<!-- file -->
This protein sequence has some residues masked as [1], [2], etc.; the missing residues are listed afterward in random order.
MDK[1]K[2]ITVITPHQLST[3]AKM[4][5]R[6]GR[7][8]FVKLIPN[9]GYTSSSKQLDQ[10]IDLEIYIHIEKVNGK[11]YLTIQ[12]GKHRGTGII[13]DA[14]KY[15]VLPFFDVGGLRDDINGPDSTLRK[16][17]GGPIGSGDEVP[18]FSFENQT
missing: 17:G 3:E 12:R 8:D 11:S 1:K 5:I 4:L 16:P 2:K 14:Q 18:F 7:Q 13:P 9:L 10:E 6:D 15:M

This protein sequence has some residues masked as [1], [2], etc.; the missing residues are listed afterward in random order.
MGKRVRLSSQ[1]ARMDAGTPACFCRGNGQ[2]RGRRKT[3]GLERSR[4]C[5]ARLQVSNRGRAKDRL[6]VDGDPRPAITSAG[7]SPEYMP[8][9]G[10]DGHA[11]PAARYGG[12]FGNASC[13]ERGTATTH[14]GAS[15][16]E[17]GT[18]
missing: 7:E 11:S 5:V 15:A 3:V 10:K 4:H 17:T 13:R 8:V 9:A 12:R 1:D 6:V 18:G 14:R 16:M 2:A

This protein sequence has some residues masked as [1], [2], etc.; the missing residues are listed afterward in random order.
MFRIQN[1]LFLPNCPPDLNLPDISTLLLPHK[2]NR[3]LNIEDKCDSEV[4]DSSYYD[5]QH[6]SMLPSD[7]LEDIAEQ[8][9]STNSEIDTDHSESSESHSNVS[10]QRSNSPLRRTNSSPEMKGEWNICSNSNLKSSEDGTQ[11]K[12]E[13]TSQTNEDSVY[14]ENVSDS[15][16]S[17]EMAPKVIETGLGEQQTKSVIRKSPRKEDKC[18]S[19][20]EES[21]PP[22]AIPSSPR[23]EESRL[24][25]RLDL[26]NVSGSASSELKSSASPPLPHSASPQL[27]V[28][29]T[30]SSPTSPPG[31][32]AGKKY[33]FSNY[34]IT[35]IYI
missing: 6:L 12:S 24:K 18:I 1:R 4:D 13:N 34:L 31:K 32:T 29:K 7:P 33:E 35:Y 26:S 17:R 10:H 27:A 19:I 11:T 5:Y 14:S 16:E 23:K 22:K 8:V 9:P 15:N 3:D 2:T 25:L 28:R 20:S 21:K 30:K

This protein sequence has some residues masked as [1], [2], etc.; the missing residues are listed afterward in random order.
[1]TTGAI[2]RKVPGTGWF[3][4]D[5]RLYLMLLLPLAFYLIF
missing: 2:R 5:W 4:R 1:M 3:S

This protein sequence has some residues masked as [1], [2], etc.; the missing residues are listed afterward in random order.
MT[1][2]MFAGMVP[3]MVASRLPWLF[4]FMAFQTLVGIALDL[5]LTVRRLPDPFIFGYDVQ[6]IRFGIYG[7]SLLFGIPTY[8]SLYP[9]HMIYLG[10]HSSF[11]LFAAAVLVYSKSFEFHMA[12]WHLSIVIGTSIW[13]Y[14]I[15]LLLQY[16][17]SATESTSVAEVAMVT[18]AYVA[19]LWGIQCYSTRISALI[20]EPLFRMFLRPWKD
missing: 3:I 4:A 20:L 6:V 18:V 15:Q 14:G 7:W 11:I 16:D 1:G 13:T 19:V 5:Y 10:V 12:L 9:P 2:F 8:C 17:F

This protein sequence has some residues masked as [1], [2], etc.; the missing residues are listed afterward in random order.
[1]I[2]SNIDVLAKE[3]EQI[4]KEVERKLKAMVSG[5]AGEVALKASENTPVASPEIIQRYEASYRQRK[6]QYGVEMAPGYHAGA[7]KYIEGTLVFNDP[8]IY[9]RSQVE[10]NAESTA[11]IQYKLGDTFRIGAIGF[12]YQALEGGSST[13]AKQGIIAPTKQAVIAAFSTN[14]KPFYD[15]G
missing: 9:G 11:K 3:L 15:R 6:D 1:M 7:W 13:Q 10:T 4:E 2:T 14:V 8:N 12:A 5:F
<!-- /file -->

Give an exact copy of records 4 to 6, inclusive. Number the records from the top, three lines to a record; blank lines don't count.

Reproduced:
This protein sequence has some residues masked as [1], [2], etc.; the missing residues are listed afterward in random order.
[1]TTGAI[2]RKVPGTGWF[3][4]D[5]RLYLMLLLPLAFYLIF
missing: 2:R 5:W 4:R 1:M 3:S

This protein sequence has some residues masked as [1], [2], etc.; the missing residues are listed afterward in random order.
MT[1][2]MFAGMVP[3]MVASRLPWLF[4]FMAFQTLVGIALDL[5]LTVRRLPDPFIFGYDVQ[6]IRFGIYG[7]SLLFGIPTY[8]SLYP[9]HMIYLG[10]HSSF[11]LFAAAVLVYSKSFEFHMA[12]WHLSIVIGTSIW[13]Y[14]I[15]LLLQY[16][17]SATESTSVAEVAMVT[18]AYVA[19]LWGIQCYSTRISALI[20]EPLFRMFLRPWKD
missing: 3:I 4:A 20:L 6:V 18:V 15:Q 14:G 7:W 11:I 16:D 1:G 13:T 19:V 5:Y 10:V 12:L 9:P 2:F 8:C 17:F

This protein sequence has some residues masked as [1], [2], etc.; the missing residues are listed afterward in random order.
[1]I[2]SNIDVLAKE[3]EQI[4]KEVERKLKAMVSG[5]AGEVALKASENTPVASPEIIQRYEASYRQRK[6]QYGVEMAPGYHAGA[7]KYIEGTLVFNDP[8]IY[9]RSQVE[10]NAESTA[11]IQYKLGDTFRIGAIGF[12]YQALEGGSST[13]AKQGIIAPTKQAVIAAFSTN[14]KPFYD[15]G
missing: 9:G 11:K 3:L 15:R 6:D 1:M 7:W 13:Q 10:T 4:E 2:T 14:V 8:N 12:A 5:F